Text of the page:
I sat down with CUNY Hunter College student Daniel Mazzilli to talk about his experience at the school. In his third year at Hunter, Daniel is originally from Italy and transferred to CUNY from a university in Rome so he could pursue more diverse courses. He has a minor in Art History and is about to declare his major in Geography. Here is what Daniel wishes he had known before arriving at Hunter.
1. Friends are Seasonal
As a city school, Hunter can’t have as cohesive of a campus culture as many private schools do. Students live all around New York City, so everyone has a unique experience commuting to and from school. Those who live in student housing are surrounded by their classmates more often, but the residence halls are too far from the actual campus to feel very connected to the school. This all makes random encounters classmates outside of class unlikely. Without considerable effort to stay in touch with people you meet in your classes, it can be hard for some to form friendships that extend beyond the end of a semester. This is especially important to keep in mind if you are moving to New York City to attend Hunter and do not already have a support system set up there.
2. Athletic Facilities
New York City is densely packed and its denizens quickly learn the merits of taking up as little space as possible. While New York can seem larger than life in terms of the height of its buildings, constructing large horizontal spaces in the city is challenging. As such, Hunter does not have sports fields of its own. Play is organized at pre-existing fields, but Hunter’s own facilities are more tucked away. Some spaces, including the basketball courts, are in underground gyms with no windows. While these gyms are air-conditioned and in fine shape, they can take some getting used to. Athletes are advised to do some research of their own on the facilities and make sure they will have everything they need at Hunter.
3. Free Printing
Hunter undergraduates receive 300 pages of free printing per semester at the Student Resource Center. More than just a perk, this saves students a good deal of money as well as offering convenience and reliability; because the Resource Center is open and staffed nearly all day Monday through Saturday, its printers are less likely to malfunction than a consumer printer you keep at home. The Resource Center itself is also a good thing for incoming students to be aware of. In addition to printers, the Resource Center is comprised of two sizeable computer labs as well as a lounge for studying relaxing (or both!). The lounge even contains a microwave and a television.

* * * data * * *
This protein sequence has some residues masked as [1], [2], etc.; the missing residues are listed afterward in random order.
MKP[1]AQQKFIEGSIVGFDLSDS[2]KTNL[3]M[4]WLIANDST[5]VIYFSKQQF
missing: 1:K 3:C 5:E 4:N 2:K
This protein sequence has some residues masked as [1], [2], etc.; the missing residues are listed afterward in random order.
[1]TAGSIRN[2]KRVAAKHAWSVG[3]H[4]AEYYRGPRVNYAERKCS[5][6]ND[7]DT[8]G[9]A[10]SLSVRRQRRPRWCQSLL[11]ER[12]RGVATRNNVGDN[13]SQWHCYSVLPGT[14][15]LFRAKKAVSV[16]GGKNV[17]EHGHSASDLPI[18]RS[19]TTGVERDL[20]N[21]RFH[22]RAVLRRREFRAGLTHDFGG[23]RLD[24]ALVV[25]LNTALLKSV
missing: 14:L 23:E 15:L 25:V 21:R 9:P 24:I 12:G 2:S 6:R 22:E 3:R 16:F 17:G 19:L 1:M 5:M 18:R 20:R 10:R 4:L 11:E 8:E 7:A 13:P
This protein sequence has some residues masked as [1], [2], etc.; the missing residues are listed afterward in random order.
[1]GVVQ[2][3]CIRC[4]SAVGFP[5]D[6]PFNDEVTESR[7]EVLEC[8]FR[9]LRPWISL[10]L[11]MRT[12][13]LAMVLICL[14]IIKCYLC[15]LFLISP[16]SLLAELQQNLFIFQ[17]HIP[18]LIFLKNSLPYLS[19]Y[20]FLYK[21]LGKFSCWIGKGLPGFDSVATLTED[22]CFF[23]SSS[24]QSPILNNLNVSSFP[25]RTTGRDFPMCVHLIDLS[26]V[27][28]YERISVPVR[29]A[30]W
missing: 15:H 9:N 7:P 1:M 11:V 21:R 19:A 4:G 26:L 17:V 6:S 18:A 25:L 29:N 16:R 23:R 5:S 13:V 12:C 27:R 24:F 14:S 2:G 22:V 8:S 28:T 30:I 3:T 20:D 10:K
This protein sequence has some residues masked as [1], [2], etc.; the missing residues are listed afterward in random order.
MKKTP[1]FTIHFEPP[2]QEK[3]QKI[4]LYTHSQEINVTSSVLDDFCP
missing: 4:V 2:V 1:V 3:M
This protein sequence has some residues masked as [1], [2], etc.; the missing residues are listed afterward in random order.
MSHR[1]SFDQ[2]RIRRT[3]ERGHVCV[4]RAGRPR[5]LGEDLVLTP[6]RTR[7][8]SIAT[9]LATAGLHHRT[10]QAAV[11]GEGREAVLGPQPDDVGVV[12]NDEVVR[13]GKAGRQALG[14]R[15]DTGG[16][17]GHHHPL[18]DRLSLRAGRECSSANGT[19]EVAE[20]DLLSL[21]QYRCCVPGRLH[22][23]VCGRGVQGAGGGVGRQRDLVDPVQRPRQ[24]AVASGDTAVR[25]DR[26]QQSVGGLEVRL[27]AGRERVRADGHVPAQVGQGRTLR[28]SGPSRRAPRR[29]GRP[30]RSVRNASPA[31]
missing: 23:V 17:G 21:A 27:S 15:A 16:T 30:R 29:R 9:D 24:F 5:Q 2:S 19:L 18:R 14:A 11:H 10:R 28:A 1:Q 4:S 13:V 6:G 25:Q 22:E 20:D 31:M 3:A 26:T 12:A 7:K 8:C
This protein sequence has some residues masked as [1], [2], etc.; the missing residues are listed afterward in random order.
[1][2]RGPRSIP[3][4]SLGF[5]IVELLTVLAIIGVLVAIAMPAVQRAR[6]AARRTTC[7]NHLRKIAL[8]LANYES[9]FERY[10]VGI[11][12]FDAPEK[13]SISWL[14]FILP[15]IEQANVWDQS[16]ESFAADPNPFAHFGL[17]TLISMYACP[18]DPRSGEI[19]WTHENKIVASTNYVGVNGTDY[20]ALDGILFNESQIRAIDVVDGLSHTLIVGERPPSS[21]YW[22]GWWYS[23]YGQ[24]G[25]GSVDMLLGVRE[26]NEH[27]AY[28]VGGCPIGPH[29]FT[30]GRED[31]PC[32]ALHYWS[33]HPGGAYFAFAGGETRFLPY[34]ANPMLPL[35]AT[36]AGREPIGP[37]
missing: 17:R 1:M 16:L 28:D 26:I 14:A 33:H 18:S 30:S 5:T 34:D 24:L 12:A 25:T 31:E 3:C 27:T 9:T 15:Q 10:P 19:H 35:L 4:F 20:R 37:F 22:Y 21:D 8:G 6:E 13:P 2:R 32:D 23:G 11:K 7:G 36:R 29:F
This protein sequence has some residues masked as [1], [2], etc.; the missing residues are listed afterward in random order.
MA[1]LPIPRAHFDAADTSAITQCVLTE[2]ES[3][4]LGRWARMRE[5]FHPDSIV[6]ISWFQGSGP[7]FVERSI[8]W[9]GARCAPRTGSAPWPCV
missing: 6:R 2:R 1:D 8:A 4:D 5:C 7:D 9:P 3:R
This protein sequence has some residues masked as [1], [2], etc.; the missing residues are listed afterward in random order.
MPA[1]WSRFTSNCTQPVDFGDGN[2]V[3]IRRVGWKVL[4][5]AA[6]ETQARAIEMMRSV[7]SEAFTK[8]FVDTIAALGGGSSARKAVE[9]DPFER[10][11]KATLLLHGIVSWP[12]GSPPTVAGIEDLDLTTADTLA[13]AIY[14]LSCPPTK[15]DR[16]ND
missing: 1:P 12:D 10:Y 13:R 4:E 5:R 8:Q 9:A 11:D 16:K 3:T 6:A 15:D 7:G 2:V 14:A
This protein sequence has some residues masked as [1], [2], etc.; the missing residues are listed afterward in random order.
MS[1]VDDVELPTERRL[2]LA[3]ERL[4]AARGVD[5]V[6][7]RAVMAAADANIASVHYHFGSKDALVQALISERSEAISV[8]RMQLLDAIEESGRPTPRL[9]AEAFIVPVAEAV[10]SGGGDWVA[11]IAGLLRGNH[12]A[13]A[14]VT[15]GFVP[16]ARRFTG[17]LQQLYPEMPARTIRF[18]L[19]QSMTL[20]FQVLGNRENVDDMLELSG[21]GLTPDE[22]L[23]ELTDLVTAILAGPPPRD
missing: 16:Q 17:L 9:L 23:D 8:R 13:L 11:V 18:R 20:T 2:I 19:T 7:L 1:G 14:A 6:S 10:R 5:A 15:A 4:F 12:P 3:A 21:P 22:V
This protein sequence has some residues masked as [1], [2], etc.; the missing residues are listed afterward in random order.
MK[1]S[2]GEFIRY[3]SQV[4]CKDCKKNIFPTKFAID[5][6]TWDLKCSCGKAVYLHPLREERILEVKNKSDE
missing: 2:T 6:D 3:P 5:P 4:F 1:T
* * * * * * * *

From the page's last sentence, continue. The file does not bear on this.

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4. Getting Around is Easy
While being in the middle of a bustling part of Manhattan means Hunter does not have its own campus culture, it does come with advantages. The school is very accessible via Manhattan’s top-notch public transit. The 6 train line of the subway brings you right to Hunter’s door – the stop is even named for the school. And once you are inside one of the school buildings, getting from place to place is even easier. Most of the buildings are connected by underground hallways or sky bridges, which offer a bird’s eye view of the environs. Streamlined passage to, from, and within the school is one of its unsung high points that saves students tons of time.
5. There is no “Average Hunter Student”
Perhaps the most important part of Hunter’s immersion in New York City rather than its own is the diversity it brings. People come to Hunter from all over and of all ages. There is no dominant demographic, and everyone is bound to take classes with people from very different backgrounds, and who may be in school for different reasons. So while it is true that the social portions of college do not come automatically at Hunter, one’s time there is not spent away from the world one enters upon graduation, and is as such both academic and life training.
Alessio Franko graduated from the University of Chicago in 2014 with a Bachelor’s Degree in Cinema and Media Studies with a Minor in German Language and Literature. He is currently based in New York City, where he works in television and video.